Robert Lighthizer Confirmed as U.S. Trade Representative – Senate Vote: 82-14


All positions have some bearing on the average American; however, some confirmation votes are more directly tied to the well-being of ordinary people than others.  This confirmation will directly and specifically make the lives of middle-class workers, and ordinary American people, improve.

Thank you to those who contacted their Senator and applied the pressure.  There was a great deal of feedback received by the senate in the past 24 hours.  There are those within the swamp lobbying community who are beginning to understand that WE KNOW far more than they ever thought we know.  Change is a direct consequence of that reality.

In a strong showing of bi-partisan support for Trump’s ‘America First’ trade platform the nominee for U.S. Trade Representative, Robert Lighthizer, was confirmed by the Senate with a vote of 82-14.  The U.S. Trade Representative is a critical position ahead of renegotiations of the North American Free Trade Agreement with Canada and Mexico.

Three Republicans voted NO: ♦Cory Gardner (Colorado), ♦John McCain (Arizona), and ♦Ben Sasse (Nebraska).

For the past 30 years Lighthizer has been a trade lawyer representing American steel companies in their efforts to fight dumping of foreign-made steel below costs and unfair steel subsidies from foreign governments. He has pledged to strengthen enforcement of existing trade deals and to find new legal tools to combat unfair trade practices.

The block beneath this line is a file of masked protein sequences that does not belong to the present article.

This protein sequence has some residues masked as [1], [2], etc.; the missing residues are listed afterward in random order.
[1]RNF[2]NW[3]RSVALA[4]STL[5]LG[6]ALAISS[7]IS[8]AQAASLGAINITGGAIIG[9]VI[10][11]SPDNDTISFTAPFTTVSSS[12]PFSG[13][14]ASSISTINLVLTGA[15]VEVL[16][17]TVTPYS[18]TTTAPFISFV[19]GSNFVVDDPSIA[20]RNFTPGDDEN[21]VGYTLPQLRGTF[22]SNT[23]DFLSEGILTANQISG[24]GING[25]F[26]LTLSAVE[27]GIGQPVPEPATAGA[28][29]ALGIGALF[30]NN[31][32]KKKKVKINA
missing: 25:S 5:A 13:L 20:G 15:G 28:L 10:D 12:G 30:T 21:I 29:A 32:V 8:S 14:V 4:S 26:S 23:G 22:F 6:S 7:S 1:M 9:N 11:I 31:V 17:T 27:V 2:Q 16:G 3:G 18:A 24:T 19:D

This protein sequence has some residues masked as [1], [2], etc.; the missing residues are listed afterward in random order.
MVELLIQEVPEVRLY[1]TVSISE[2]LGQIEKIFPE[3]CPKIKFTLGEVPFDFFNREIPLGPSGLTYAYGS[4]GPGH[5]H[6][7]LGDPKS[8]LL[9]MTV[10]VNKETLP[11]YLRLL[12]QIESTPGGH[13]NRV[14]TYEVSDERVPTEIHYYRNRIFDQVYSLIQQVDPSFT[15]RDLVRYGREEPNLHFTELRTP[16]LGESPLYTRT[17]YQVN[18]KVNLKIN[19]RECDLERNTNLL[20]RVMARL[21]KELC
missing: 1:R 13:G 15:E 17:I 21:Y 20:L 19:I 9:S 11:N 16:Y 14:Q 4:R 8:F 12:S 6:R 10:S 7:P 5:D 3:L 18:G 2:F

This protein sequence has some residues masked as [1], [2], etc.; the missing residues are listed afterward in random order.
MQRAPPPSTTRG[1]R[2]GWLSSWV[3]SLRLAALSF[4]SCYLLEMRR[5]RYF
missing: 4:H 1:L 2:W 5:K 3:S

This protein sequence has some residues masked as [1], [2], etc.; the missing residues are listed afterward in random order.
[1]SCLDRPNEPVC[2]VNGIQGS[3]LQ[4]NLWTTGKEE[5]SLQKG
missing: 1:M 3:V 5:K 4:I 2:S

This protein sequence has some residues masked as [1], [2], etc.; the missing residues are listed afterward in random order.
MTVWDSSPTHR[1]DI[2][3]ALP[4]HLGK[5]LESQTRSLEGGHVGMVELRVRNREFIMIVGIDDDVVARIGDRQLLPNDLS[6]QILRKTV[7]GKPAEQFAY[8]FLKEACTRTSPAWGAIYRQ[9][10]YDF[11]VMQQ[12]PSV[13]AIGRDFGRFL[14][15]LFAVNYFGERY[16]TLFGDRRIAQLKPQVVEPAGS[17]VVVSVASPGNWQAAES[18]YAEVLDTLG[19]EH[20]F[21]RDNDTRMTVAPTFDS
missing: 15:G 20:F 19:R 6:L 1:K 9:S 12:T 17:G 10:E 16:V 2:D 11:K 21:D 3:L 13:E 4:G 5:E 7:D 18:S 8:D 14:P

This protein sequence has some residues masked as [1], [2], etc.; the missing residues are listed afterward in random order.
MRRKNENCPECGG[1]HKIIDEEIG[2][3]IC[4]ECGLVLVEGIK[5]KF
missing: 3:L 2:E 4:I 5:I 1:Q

Lighthizer has criticized some Republicans for being too pro-free trade. He told a Senate panel this year that the U.S. should have an “America first trade policy.”  “We can do better in negotiating our trade agreements and stronger in enforcing our trade laws,” he said.

(Reuters) […]  [President]  Trump has said the 23-year-old trade pact devastated U.S. workers and has vowed to tear it up if he fails to get a better deal.

Some Democrats, while critical of Trump’s own views on trade, said they were confident Lighthizer, who served in the Reagan administration as deputy U.S. Trade Representative, would work to help U.S. workers.

“He’s a real pro,” Senator Ron Wyden, a Democrat from Oregon, said before voting in favor of Lighthizer’s nomination.

Lighthizer’s approval came despite the objections of two Republican senators, John McCain of Arizona and Ben Sasse of Nebraska, who said they were worried Lighthizer did not appreciate NAFTA’s benefits.

While the U.S. trade deficit with Mexico has ballooned since the trade deal was enacted in 1994, U.S. farmers have profited from exports to America’s southern neighbor while automakers have cut costs by building cross-border supply chains that benefit from lower Mexican wages.

Orrin Hatch, a Utah Republican who chairs the Senate Finance Committee and voted in favor of Lighthizer’s nomination, also urged the incoming trade representative to be careful not to put at risk the gains NAFTA has brought.  (read more)

Here’s how they voted.

Voted NO:

Blumenthal (D-CT), Nay
Gardner (R-CO), Nay
Gillibrand (D-NY), Nay
Harris (D-CA), Nay
Markey (D-MA), Nay
McCain (R-AZ), Nay
Merkley (D-OR), Nay
Reed (D-RI), Nay
Sanders (I-VT), Nay
Sasse (R-NE), Nay
Schatz (D-HI), Nay
Schumer (D-NY), Nay
Warren (D-MA), Nay
Whitehouse (D-RI), Nay

Voted Yes: